I've been attempting to import the 1900+ Wikipedia articles from the kiwix.org "kiwix-0.5.iso" CD as an .epub but am encountering a few bugs along the way.
Kiwix is a project intended to create an offline reader for Wikipedia. It currently uses .ZIM, a non-standard compressed file format which can be read with the open-source libzim, according to online documentation. The "kiwix-0.5.iso" archive, however, is an old version which contains an /html/... directory tree with plain, uncompressed web pages for this small selection of Wikipedia texts.
(Update: There is a utility "zimdump" provided as part of the source code package for Zimlib, available from openzim.org; this has been used successfully to convert Kiwix .ZIM archives into CD or DVD-sized piles of individual *.html and *.png/*.jpg files. Once you have zimlib installed from source, go to zimlib/src/tools and type 'make' to build the optional command-line utilities which you will need. At that point, 'zimdump -D destination_directory -f first_article_name input_filename.ZIM' should dump everything back to the original format, articles in destination_directory/A/* and images in destination_directory/I/*. The articles will need to be renamed to add the '.html' suffix, to replace any blank spaces in the name with _ underscores and to fix any URL-encoded accented/Unicode characters before importing this mess into Sigil.)
I'd tried renaming the files (which have names like /html/art/a/w/9.html) to something meaningful and then importing them into a Sigil *.epub document. I have noticed one bug in Sigil; if there are two or more images which have the same base filename but different path, the auto-rename which Sigil attempts to use to resolve this conflict tends to be sporadic at best. This leaves many missing images in the resulting *.epub files. Subsequent attempts based on the Kiwix-style *.ZIM archives appear to be more successful as these abandon the oddball three-level, one-character base name file structure of the old 0.5 version of this collection; this was used for the schools encyclopedia described in a subsequent post to this thread.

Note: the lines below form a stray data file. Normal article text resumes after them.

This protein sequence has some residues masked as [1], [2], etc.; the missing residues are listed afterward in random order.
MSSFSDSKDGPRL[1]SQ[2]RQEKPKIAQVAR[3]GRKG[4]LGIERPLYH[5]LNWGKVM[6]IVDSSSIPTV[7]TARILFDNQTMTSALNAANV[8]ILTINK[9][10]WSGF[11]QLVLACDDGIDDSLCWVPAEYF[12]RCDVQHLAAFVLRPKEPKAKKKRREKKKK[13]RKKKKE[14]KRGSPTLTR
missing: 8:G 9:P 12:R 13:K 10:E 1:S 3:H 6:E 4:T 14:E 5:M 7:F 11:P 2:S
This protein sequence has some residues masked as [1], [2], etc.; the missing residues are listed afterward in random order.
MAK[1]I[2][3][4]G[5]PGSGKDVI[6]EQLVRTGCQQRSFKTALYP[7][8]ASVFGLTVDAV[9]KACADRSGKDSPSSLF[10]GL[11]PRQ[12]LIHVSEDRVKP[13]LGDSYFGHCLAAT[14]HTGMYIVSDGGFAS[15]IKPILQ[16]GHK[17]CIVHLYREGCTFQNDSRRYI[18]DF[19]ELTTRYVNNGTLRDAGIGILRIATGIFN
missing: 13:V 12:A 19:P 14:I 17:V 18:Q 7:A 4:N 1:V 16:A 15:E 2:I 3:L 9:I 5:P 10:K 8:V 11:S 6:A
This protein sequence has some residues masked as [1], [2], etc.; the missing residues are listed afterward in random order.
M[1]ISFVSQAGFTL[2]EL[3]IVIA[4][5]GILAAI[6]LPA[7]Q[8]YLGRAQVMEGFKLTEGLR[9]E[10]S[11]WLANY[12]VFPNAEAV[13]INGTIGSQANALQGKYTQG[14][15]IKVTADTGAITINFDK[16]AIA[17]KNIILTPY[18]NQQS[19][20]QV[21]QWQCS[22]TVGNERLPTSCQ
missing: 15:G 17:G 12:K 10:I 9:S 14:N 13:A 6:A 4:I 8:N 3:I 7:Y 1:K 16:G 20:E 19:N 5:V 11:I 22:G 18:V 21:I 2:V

I also find that there seems to be a practical limit (likely no more than 500 typical encyclopaedia articles) for what can be contained in a single *.epub file without creating problems. The table of contents generation in Sigil is also problematic, insofar as it insists on taking every HTML heading (h1, h2, h3, h4, h5) from within the individual articles and creating a multi-megabyte table of contents which is unusable to the reader due to its sheer size.
I've split this project into four separate *.epub files (like the alphabetical volumes of a printed encyclopaedia) and removed all but the first-level article names from the table of contents and the result is almost usable. Almost.
The handling of large tables (such as the main "Version 0.5" content overview page which appears as the first chapter of these generated *.epubs) appears to be breaking badly on Kobo wi-fi. Open the encyclopaedia to the first chapter and, instead of using the menus to skip directly to another chapter using the table of contents, just try paging through Chapter 1 (the huge table listing what's in this selection). At some point (usually on the first page turn) the Kobo will decide that it's taking too long to make sense of such a huge, unwieldly HTML table and reboot itself.
This would appear to be a firmware bug, as the text is entirely readable on PC-based tools such as the document viewer in Calibre.
Is there any fix for this issue?
Last edited by carlb; 03-04-2011 at 12:44 PM.